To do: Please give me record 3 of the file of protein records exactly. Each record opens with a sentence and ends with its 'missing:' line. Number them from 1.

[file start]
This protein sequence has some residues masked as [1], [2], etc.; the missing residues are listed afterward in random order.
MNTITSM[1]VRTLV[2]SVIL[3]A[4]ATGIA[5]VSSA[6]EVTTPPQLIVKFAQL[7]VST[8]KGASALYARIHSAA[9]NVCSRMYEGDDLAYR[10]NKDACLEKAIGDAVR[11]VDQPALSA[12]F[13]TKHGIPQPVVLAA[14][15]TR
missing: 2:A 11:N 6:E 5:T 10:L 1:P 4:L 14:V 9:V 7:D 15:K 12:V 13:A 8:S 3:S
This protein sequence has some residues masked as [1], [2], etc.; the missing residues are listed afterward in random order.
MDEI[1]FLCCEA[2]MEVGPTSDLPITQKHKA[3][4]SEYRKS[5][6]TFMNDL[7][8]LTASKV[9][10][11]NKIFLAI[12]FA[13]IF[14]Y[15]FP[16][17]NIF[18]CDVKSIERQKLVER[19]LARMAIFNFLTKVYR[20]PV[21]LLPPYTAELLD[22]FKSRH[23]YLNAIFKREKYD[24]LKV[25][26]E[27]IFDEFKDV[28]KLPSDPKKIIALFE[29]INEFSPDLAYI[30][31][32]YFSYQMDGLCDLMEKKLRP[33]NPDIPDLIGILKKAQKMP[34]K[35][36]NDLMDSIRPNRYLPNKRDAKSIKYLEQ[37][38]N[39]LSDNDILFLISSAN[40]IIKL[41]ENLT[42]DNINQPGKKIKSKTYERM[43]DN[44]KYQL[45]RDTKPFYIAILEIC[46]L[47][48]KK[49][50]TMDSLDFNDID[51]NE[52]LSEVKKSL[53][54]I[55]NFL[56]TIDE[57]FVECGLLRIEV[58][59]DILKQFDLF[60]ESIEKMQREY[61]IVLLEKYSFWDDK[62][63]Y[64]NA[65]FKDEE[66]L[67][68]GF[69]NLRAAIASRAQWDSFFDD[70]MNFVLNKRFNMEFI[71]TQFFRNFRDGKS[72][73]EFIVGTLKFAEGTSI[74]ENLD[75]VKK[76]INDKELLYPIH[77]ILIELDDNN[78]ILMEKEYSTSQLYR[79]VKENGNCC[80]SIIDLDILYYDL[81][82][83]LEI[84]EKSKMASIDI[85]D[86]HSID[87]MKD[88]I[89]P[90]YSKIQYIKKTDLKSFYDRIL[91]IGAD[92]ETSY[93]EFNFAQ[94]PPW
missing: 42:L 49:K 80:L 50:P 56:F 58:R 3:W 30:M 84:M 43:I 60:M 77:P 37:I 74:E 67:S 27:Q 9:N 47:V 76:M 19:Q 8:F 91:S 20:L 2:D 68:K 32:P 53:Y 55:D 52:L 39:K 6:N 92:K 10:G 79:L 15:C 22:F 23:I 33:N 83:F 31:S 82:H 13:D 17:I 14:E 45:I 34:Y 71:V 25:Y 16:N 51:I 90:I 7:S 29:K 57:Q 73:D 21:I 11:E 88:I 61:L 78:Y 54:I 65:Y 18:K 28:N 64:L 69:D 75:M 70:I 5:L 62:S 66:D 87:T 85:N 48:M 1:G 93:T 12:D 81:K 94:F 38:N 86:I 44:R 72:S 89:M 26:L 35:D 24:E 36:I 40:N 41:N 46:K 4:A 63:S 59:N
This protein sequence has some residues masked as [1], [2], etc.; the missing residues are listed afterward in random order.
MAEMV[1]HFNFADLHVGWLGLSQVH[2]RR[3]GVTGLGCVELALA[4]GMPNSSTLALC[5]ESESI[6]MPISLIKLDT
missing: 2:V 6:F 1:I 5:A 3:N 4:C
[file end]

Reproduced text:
This protein sequence has some residues masked as [1], [2], etc.; the missing residues are listed afterward in random order.
MAEMV[1]HFNFADLHVGWLGLSQVH[2]RR[3]GVTGLGCVELALA[4]GMPNSSTLALC[5]ESESI[6]MPISLIKLDT
missing: 2:V 6:F 1:I 5:A 3:N 4:C